By COLlive reporter in Crown Heights
A crowd of 250 men, women and children showed up on a sunny Sunday for the groundbreaking ceremony of the new women’s Mikvah Mei Chaya Mushkah in Crown Heights.
Police blocked off the corner of Troy and Lefferts Avenues, where the $1.5 million project will be built, as participants took to their seats or remained standing with a baby stroller in check.
There was a sense of relief felt as Dudi Farkash took to the microphone. The Gabbai of Congregation Bais Shmuel Chabad, which is spearheading the project, made it seem the dream was going to be real.
“Many people in our community sit around tables and sigh about all of the problems we have,” the shul’s Rabbi Yosef Yitzchak Jacobson said in his remarks.
“Kudos to a group of courageous souls who decided to act instead of philosophize. This is the time to strengthen family purity, holiness and love in our community.”
Slightly hinting to the elections taking place the same day, Jacobson added: “We need more purity, more holiness, more love. Hence the new mikvah.”
A slew of elder rabbis were present, showing their support for the need and congratulating the initiative.
Chairman of Igud Harabonim Rabbi Avrohom Hecht, the Rebbe’s secretary Rabbi Yehuda Krinsky, the Jerusalem Posek Rabbi Yekusiel Farkash, Crown Heights’ Rabbi Yaacov Schwei and Rabbi Moshe Bogomilsky were present.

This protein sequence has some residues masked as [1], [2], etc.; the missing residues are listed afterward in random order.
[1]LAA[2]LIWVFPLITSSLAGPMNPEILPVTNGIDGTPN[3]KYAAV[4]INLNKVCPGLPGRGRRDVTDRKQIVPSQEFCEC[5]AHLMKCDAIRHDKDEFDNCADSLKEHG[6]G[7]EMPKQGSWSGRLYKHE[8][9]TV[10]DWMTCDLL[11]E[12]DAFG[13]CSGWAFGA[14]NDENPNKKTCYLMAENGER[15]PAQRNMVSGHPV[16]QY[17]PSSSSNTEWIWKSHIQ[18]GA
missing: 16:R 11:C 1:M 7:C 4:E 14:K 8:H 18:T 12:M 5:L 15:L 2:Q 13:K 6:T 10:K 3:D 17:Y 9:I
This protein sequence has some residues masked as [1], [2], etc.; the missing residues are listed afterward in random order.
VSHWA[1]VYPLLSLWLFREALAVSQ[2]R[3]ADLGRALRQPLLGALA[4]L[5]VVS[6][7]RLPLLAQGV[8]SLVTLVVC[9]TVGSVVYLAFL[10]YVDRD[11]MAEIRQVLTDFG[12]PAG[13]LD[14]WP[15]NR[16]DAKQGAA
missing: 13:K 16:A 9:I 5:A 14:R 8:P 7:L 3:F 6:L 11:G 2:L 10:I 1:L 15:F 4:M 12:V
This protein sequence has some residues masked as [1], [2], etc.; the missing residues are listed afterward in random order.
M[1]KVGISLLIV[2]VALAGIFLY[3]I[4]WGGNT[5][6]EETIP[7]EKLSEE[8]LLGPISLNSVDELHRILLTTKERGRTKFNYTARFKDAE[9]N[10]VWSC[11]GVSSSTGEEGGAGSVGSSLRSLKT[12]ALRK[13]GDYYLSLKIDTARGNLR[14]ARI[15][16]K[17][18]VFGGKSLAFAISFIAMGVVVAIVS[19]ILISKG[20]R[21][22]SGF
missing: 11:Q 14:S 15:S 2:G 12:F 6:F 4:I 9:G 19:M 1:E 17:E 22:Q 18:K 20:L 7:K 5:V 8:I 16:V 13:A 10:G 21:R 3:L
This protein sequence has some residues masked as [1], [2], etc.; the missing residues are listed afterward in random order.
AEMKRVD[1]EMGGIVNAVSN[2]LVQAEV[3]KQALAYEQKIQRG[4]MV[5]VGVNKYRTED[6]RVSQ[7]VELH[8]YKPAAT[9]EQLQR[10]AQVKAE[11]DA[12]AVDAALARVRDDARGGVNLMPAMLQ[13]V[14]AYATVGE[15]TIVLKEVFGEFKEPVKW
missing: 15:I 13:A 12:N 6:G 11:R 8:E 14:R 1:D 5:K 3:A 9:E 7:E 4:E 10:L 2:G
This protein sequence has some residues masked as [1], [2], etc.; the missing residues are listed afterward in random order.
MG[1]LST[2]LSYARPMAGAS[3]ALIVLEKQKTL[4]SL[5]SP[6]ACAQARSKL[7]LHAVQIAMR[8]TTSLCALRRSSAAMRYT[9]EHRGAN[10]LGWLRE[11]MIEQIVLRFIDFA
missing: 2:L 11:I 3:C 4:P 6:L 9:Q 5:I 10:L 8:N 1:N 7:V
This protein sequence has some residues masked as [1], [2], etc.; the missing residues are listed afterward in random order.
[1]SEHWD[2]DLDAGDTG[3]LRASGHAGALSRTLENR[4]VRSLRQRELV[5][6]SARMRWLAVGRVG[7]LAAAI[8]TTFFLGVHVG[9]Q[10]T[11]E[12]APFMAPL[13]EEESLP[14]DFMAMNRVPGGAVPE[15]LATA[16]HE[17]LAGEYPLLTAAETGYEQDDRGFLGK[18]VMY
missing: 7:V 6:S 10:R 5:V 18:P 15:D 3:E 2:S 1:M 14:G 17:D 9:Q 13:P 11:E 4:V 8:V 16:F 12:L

The event opened with Rabbi Bogomilsky reading a moving letter from the Rebbe where he explained that Mikvah was the only topic the Chabad Rebbes would rule themselves Halacha L’maase.
Mentioning the effort to build Mikvahs in Communist Russia, he said that “even if one couple will increase in observance of family purity because of this new Mikvah, which promises to be stunning, it is well worth it.”
Rabbi Farkash read the Rebbe’s kapitel in Tehillim, while Rabbi Schwei offered his own blessings. “May you be strong and finish it very soon,” he told the group of members financing the project.
A single major contribution came from Mr. Faivish Pewzner, a health care executive, who with his wife pledged $360,000 in memory of his father, R’ Hillel Pewzner obm, whose first yahrzeit is on the 14th of Tammuz.
Sprinkling some Smirnoff vodka for a L’Chaim over the gravel, key supporters and the children were invited to use shovels to shift the earth over the cornerstone.
“We’ll see you at the opening very soon,” the emcee announced as the crowd mingled and headed to the refreshments tables.